Paul L. Caron

Tuesday, September 6, 2016

Abreu:  McGonagall Replies to Snape on Taxes—'Be Proud Of The Tax Law You Have, Rather Than The One You Wish You Had'

McGonagalTaxProf Blog op-ed:  McGonagall Replies to Snape on Taxes, by Alice G. Abreu (Temple):

Because Professor Minerva McGonagall is my favorite member of the Hogwarts faculty, particularly as played by the inimitable Dame Maggie Smith, and because she and Severus Snape led rival houses, here’s how I think she would reply to Adam Chodorow’s reimagined Snape, who as a TaxProf warns his students on the first day of class that because there is “little foolish argument by analogy here, many of you will hardly believe this is law.”

Humph . . . It’s high time you learned to be proud of the tax law you’ve got, rather than the one you think you ought to have.

Our rival houses are the House of Tax Exceptionalism and the House of Tax as Everylaw. Snape as a TaxProf may wish that the tax law were exceptional, different from other fields of law in such fundamental ways that it is perhaps not law at all, but that is not the tax law we actually have.

Our actual tax law has reveled in analogical reasoning from the early days in which some of the bedrock doctrines that are still with us today were born. Analogical reasoning in tax was evident as far back as 1934, when no less a giant than Learned Hand explained in Helvering v. Gregory, 69 F.2d 809, 811 (2d Cir. 1934), aff’d, 293 U.S. 465 (1935):

To dodge the shareholders' taxes is not one of the transactions contemplated as corporate "reorganizations." ... This accords both with the history of the section, and with its interpretation by the courts, though the exact point has not hitherto arisen. . . Moreover, we regard Pinellas Ice & Cold Storage Co. v. Com'r, 287 U.S. 462, and our own decision in Cortland Specialty Co v. Com'r, 60 F.(2d) 937, as pertinent, if not authoritative. In each the question was of the applicability of a precursor of section 112 (i) (1) (A) of 1928, 26 USCA § 2112 (i) (1) (A), to the sale of all the assets of one company to another, which gave in exchange, cash and short time notes. The taxpayer's argument was that this was a "merger or consolidation," because the buyer acquired "all the property of another corporation," the seller, that being one statutory definition of "merger or consolidation." That assumed, the exemption was urged to fall within section 112 (g) as here. It might have been enough to hold that short time notes were not "securities," within section 112 (g); but both courts went further and declared that the transaction was not a "merger or consolidation," but a sale, though literally it fell within the words of section 112 (i) (1) (A). This they did, because its plain purpose was to cover only a situation in which after the transaction there continued some community of interest between the companies, other than holding such notes. The violence done the literal interpretation of the words is no less than what we do here.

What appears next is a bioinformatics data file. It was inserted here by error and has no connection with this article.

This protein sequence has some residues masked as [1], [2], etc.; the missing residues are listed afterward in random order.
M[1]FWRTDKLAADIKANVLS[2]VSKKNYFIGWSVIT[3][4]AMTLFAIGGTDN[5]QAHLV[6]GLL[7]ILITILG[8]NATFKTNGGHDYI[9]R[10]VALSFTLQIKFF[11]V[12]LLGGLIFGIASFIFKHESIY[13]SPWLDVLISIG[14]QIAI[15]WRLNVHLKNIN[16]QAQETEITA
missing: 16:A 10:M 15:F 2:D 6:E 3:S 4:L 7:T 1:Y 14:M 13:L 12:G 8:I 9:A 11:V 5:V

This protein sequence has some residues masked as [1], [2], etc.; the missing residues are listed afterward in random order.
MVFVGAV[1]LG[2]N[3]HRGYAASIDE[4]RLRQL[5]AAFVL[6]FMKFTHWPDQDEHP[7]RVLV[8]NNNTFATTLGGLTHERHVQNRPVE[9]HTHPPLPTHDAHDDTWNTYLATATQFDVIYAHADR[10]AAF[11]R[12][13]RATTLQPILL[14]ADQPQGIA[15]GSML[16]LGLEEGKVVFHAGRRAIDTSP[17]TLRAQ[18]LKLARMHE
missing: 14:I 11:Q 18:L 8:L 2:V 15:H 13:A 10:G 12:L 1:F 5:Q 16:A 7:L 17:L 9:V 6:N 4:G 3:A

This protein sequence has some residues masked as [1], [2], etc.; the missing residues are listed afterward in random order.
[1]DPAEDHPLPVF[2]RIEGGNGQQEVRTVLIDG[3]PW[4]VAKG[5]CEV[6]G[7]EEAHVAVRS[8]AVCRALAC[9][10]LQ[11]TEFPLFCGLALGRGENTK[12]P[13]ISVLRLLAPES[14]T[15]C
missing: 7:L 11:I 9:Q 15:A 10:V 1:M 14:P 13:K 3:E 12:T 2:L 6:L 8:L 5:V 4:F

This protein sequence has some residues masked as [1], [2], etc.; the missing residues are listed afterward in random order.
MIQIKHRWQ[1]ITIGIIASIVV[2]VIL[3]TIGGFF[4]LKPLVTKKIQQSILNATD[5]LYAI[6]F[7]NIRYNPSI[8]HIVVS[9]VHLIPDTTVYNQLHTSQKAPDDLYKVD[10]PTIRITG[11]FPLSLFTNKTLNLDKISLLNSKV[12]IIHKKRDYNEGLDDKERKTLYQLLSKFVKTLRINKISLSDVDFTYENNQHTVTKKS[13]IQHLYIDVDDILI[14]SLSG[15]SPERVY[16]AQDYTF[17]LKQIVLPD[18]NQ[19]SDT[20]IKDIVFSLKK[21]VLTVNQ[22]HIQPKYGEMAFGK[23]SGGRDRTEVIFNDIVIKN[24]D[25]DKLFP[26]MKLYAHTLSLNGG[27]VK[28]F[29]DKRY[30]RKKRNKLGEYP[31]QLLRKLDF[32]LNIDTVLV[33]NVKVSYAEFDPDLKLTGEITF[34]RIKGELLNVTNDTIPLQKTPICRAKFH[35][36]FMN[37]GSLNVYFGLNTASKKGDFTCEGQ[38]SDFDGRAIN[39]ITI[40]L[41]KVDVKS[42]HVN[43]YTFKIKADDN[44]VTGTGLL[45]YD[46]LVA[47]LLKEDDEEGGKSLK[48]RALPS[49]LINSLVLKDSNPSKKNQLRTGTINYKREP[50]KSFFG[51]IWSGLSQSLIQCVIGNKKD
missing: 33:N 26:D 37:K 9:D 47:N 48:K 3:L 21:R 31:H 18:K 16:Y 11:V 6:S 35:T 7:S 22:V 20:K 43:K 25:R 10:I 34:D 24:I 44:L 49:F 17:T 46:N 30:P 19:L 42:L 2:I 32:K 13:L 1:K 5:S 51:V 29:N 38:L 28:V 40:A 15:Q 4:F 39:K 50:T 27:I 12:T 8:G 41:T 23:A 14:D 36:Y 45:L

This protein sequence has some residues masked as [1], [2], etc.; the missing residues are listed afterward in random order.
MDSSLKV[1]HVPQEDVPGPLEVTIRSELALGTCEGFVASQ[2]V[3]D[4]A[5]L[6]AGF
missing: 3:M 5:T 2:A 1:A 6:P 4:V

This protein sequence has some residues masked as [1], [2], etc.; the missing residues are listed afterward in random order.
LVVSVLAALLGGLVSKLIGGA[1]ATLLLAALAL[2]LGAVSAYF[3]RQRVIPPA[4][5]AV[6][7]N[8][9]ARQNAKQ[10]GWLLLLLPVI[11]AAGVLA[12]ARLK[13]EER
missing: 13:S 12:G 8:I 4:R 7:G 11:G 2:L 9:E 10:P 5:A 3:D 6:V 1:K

Learned Hand uses analogical reasoning precisely when it is most is most useful — when there is no precedent that answers the question. The analogy is made precisely, comparing the facts of the cases to those present in Gregory. In the last two sentences, he brings the analogy home.

For Potter fans, the quotation at the beginning of this comment is adapted from J. K. Rowling, Harry Potter and the Half-Blood Prince:  "Humph," snorted Professor McGonagall [to Neville]. "It’s high time your grandmother learned to be proud of the grandson she’s got, rather than the one she thinks she ought to have." The quote appears here.

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